The instruction prefetch pipeline operates in five cycles in a manner similar to the five cycles of the central pipeline unit 12. One difference is that IFU 14 disposes of instructions by placing them in its instruction stack a double-word pair at a time whereas CUPS 12 disposes of instructions one word at a time by forwarding them to central execution unit 24 or to the input stacks of the execution units 26, 28, and 30. Another difference is the IFU 14 checks with its transfer/indirect prediction table to determine if a transfer or indirect address is to be executed, whereas the central pipeline unit structure updates the transfer/indirect prediction table of IFU 14. During the first cycle or stage of the instruction prefetch pipeline of IFU 14, the instruction counter of central processing unit 10 is incremented by two. During the second cycle, the address of an instruction pair is distributed to the transfer/indirect prediction table and the instruction/operand caches. During the third cycle, the transfer/indirect prediction table and instruction cache 16 are accessed. The instruction cache access consists of a set of double words, four in the preferred embodiment, plus a physical page address denoting the physical system memory location associated with these double words. During the fourth cycle, the physical page address of the desired instruction pair is compared with the page address of each of the cache-addressed double words. If a match occurs, the double word associated with the match is selected as the instruction double word. If no match occurs, the operand cache is searched for the instruction double word. If the instruction double word is found neither in the I cache not the O cache, an 8-word block containing the desired instruction double word is fetched from the main memory 10 and placed in the instruction cache.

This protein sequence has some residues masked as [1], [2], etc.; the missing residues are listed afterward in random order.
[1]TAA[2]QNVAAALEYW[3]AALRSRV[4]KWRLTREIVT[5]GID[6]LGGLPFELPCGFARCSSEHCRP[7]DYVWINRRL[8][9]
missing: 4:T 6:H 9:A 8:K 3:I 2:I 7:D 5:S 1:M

The transfer/indirect prediction table is accessed in order to see if either or both of the instructions being accessed is predicted to be a transfer/go instruction during the compare/select or fourth cycle. The instruction pair is selected from one of the four cache levels corresponding to a match of the real page number from the directory of the current instruction stream. The instruction pair read out of the cache is saved in an instruction fetch register, the real page number is saved, and the response from the transfer/indirect prediction table is checked to see if either of the instructions is recorded in the transfer/indirect prediction table as a transfer/go. Note that the response from the transfer/indirect prediction table arrives two cycles after it is interrogated. During the execution cycle, the fifth cycle of the prefetch instruction pipeline, the instruction pair is placed in the instruction stack so that, if the transfer/indirect prediction table indicates that either of the instructions is a transfer, the instruction prefetch pipeline will prepare to fetch instructions from the new instruction stream. The timing is such that up to two extra double-word pairs from the current instruction stream will also be read from the cache. In the event the predicted transfer/go turns out to be a no go, the extra double-word pairs are still available in the instruction stack. Pointers associated with the instruction stack enable central instruction prefetch unit 12 to read instructions out of the instruction stack in the correct sequence, or in program order.